Saturday, December 17, 2011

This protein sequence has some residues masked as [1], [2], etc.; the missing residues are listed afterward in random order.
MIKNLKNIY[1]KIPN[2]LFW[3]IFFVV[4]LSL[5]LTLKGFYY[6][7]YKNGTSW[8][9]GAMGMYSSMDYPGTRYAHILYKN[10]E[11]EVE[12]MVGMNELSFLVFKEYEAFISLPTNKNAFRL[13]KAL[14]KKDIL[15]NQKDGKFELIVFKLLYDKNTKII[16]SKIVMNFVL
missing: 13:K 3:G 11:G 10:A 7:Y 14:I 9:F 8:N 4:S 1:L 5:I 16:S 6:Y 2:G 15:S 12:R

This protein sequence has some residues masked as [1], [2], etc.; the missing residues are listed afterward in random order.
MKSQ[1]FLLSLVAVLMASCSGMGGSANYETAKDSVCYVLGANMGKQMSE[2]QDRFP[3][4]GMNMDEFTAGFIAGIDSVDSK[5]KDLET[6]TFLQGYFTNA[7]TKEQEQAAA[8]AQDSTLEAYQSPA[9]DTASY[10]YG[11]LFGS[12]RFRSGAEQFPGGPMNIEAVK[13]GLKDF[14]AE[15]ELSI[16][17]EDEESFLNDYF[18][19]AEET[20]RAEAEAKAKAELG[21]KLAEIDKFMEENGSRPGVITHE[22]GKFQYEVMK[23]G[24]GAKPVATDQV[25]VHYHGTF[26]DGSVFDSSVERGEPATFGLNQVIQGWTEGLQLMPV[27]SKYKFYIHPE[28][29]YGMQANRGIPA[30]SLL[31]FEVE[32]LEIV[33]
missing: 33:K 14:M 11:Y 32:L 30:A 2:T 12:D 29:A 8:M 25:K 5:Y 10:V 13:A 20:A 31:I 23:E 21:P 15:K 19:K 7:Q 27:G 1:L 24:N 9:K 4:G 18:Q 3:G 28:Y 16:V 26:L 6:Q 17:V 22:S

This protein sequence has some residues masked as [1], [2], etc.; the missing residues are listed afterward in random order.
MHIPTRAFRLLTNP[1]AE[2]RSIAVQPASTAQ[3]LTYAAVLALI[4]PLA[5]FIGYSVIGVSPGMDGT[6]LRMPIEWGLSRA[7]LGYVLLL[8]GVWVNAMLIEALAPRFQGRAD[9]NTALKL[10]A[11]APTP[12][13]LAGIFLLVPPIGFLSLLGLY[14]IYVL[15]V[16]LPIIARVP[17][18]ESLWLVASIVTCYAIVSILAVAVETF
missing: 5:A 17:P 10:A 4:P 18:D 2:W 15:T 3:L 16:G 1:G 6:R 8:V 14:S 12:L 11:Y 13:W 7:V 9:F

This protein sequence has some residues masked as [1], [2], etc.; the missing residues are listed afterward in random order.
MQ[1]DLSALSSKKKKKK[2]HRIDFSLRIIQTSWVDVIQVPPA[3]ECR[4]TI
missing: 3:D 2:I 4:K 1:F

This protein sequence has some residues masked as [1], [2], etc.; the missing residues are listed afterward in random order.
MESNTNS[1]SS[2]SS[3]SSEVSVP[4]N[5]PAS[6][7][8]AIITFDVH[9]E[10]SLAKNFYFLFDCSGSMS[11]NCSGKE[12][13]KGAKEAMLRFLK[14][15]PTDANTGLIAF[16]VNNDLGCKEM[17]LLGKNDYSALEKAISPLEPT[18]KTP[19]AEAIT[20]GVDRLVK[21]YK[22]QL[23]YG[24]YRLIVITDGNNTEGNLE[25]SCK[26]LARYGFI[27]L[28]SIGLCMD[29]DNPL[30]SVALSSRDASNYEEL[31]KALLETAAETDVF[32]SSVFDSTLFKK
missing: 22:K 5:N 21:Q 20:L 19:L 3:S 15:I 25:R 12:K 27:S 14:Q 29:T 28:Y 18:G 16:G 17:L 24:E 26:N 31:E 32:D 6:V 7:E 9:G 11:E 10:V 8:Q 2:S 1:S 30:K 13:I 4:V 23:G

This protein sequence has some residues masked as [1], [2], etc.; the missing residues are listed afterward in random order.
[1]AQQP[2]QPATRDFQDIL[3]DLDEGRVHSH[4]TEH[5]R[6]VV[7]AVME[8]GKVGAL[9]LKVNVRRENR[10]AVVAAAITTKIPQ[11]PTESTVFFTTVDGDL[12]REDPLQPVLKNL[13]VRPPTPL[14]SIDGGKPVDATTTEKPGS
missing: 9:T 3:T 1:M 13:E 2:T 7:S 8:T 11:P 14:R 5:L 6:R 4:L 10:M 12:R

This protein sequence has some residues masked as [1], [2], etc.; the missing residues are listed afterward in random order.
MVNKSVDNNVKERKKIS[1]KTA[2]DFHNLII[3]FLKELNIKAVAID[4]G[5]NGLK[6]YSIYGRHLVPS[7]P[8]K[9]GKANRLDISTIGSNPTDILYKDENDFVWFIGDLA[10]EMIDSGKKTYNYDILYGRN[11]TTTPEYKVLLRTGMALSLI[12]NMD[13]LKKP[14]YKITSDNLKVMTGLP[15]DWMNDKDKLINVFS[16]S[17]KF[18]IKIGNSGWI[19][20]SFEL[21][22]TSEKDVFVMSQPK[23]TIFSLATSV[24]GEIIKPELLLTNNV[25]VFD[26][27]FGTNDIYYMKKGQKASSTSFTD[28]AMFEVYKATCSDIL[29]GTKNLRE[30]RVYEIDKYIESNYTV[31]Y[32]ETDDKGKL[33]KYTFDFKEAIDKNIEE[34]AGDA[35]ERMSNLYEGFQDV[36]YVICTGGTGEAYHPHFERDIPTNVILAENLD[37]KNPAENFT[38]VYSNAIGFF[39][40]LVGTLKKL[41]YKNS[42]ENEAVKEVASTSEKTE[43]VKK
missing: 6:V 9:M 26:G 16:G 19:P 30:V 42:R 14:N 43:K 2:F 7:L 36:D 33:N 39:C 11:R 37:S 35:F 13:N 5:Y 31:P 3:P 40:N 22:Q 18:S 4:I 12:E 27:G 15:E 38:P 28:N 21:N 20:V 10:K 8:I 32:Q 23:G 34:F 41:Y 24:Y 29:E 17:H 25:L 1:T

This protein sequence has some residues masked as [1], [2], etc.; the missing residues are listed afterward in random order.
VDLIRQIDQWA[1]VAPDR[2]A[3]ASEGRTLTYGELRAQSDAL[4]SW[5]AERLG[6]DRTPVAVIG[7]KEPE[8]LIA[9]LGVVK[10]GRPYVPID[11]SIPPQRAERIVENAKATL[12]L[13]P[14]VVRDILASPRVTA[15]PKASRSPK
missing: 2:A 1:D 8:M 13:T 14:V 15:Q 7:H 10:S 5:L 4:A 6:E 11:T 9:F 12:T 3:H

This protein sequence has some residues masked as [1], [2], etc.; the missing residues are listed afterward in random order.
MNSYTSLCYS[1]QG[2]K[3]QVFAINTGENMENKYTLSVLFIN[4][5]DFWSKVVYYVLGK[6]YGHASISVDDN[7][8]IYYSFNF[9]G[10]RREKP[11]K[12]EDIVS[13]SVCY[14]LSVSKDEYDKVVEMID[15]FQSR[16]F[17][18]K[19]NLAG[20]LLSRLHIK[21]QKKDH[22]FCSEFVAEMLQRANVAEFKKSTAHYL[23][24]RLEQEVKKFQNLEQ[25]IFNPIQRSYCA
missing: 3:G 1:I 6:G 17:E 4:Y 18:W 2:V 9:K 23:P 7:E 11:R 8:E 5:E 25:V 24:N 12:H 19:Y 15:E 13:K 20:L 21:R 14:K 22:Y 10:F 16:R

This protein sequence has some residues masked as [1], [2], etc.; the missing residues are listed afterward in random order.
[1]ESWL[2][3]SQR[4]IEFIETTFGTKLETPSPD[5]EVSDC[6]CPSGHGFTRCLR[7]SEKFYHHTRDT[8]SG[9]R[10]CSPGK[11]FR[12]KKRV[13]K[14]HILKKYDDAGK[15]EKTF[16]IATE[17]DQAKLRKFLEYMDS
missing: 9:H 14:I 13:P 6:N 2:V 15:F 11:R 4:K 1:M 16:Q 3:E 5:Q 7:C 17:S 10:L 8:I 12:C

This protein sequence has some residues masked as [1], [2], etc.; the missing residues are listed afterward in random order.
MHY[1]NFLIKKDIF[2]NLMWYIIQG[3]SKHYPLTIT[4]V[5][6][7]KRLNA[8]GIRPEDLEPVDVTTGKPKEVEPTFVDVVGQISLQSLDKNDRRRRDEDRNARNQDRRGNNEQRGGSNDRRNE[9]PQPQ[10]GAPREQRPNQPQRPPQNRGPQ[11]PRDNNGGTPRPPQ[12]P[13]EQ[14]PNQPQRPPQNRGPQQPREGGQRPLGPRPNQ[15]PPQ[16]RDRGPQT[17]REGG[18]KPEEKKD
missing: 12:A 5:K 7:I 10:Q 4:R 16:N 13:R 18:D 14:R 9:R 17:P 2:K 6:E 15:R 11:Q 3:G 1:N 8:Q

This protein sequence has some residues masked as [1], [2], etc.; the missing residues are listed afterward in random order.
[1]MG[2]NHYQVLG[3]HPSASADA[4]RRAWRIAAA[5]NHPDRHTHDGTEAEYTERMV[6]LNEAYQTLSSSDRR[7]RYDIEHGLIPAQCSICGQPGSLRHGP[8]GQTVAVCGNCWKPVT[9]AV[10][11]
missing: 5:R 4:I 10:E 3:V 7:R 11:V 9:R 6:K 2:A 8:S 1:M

Financial Planning-